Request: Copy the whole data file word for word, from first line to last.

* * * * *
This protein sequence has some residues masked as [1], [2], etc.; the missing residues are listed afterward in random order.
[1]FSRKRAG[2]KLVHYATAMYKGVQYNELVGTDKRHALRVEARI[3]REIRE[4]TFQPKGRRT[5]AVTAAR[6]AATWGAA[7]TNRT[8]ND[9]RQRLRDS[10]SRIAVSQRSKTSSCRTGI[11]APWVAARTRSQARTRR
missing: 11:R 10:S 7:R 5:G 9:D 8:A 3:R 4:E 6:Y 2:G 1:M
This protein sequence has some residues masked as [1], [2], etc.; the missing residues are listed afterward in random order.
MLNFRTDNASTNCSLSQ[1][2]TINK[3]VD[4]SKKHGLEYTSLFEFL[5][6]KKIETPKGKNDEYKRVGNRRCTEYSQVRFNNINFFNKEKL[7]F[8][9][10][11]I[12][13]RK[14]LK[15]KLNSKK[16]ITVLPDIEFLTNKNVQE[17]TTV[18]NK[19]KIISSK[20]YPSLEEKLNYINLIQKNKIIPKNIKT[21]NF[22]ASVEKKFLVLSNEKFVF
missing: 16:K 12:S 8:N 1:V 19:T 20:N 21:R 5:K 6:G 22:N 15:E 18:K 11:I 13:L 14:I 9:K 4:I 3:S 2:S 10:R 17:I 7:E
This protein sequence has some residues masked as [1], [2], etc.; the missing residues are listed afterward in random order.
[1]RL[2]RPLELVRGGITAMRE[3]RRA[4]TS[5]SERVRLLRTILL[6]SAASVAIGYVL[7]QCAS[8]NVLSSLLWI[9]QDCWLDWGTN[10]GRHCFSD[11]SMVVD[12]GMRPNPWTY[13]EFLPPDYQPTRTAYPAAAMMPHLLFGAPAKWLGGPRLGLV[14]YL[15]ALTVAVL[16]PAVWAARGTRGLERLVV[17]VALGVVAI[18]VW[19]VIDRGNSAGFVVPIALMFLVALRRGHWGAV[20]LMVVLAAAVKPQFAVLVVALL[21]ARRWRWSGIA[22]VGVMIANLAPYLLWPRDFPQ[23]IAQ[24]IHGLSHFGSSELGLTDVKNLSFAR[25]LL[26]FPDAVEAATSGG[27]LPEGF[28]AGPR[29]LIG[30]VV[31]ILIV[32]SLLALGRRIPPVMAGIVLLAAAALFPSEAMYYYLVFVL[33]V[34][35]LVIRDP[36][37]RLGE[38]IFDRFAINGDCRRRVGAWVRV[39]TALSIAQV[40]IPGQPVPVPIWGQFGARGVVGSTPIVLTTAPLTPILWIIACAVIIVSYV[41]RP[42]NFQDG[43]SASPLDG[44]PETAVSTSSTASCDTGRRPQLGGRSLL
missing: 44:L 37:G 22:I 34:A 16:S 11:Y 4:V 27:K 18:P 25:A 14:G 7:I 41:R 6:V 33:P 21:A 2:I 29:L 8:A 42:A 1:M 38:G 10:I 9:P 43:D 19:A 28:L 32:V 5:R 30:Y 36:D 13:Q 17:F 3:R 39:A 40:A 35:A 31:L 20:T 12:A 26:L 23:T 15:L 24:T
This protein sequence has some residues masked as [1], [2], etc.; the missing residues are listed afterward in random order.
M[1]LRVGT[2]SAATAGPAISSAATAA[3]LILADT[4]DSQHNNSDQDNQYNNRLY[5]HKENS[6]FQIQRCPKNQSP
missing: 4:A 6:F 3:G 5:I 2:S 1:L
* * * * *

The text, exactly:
This protein sequence has some residues masked as [1], [2], etc.; the missing residues are listed afterward in random order.
[1]FSRKRAG[2]KLVHYATAMYKGVQYNELVGTDKRHALRVEARI[3]REIRE[4]TFQPKGRRT[5]AVTAAR[6]AATWGAA[7]TNRT[8]ND[9]RQRLRDS[10]SRIAVSQRSKTSSCRTGI[11]APWVAARTRSQARTRR
missing: 11:R 10:S 7:R 5:G 9:D 8:A 3:R 4:E 6:Y 2:G 1:M
This protein sequence has some residues masked as [1], [2], etc.; the missing residues are listed afterward in random order.
MLNFRTDNASTNCSLSQ[1][2]TINK[3]VD[4]SKKHGLEYTSLFEFL[5][6]KKIETPKGKNDEYKRVGNRRCTEYSQVRFNNINFFNKEKL[7]F[8][9][10][11]I[12][13]RK[14]LK[15]KLNSKK[16]ITVLPDIEFLTNKNVQE[17]TTV[18]NK[19]KIISSK[20]YPSLEEKLNYINLIQKNKIIPKNIKT[21]NF[22]ASVEKKFLVLSNEKFVF
missing: 16:K 12:S 8:N 1:V 19:T 20:N 21:R 5:K 6:G 22:N 15:E 18:K 11:I 13:L 14:I 9:K 4:I 3:S 2:S 10:R 17:I 7:E
This protein sequence has some residues masked as [1], [2], etc.; the missing residues are listed afterward in random order.
[1]RL[2]RPLELVRGGITAMRE[3]RRA[4]TS[5]SERVRLLRTILL[6]SAASVAIGYVL[7]QCAS[8]NVLSSLLWI[9]QDCWLDWGTN[10]GRHCFSD[11]SMVVD[12]GMRPNPWTY[13]EFLPPDYQPTRTAYPAAAMMPHLLFGAPAKWLGGPRLGLV[14]YL[15]ALTVAVL[16]PAVWAARGTRGLERLVV[17]VALGVVAI[18]VW[19]VIDRGNSAGFVVPIALMFLVALRRGHWGAV[20]LMVVLAAAVKPQFAVLVVALL[21]ARRWRWSGIA[22]VGVMIANLAPYLLWPRDFPQ[23]IAQ[24]IHGLSHFGSSELGLTDVKNLSFAR[25]LL[26]FPDAVEAATSGG[27]LPEGF[28]AGPR[29]LIG[30]VV[31]ILIV[32]SLLALGRRIPPVMAGIVLLAAAALFPSEAMYYYLVFVL[33]V[34][35]LVIRDP[36][37]RLGE[38]IFDRFAINGDCRRRVGAWVRV[39]TALSIAQV[40]IPGQPVPVPIWGQFGARGVVGSTPIVLTTAPLTPILWIIACAVIIVSYV[41]RP[42]NFQDG[43]SASPLDG[44]PETAVSTSSTASCDTGRRPQLGGRSLL
missing: 44:L 37:G 22:I 34:A 16:S 11:Y 4:V 27:K 18:P 25:A 14:G 7:I 41:R 6:V 33:P 21:A 2:I 29:L 8:A 42:A 1:M 38:G 10:I 9:P 43:D 19:A 28:L 32:V 5:R 30:Y 36:D 13:Q 17:F 3:R 39:A 40:A 35:A 31:L 20:T 12:A 26:L 23:T 15:L 24:T
This protein sequence has some residues masked as [1], [2], etc.; the missing residues are listed afterward in random order.
M[1]LRVGT[2]SAATAGPAISSAATAA[3]LILADT[4]DSQHNNSDQDNQYNNRLY[5]HKENS[6]FQIQRCPKNQSP
missing: 4:A 6:F 3:G 5:I 2:S 1:L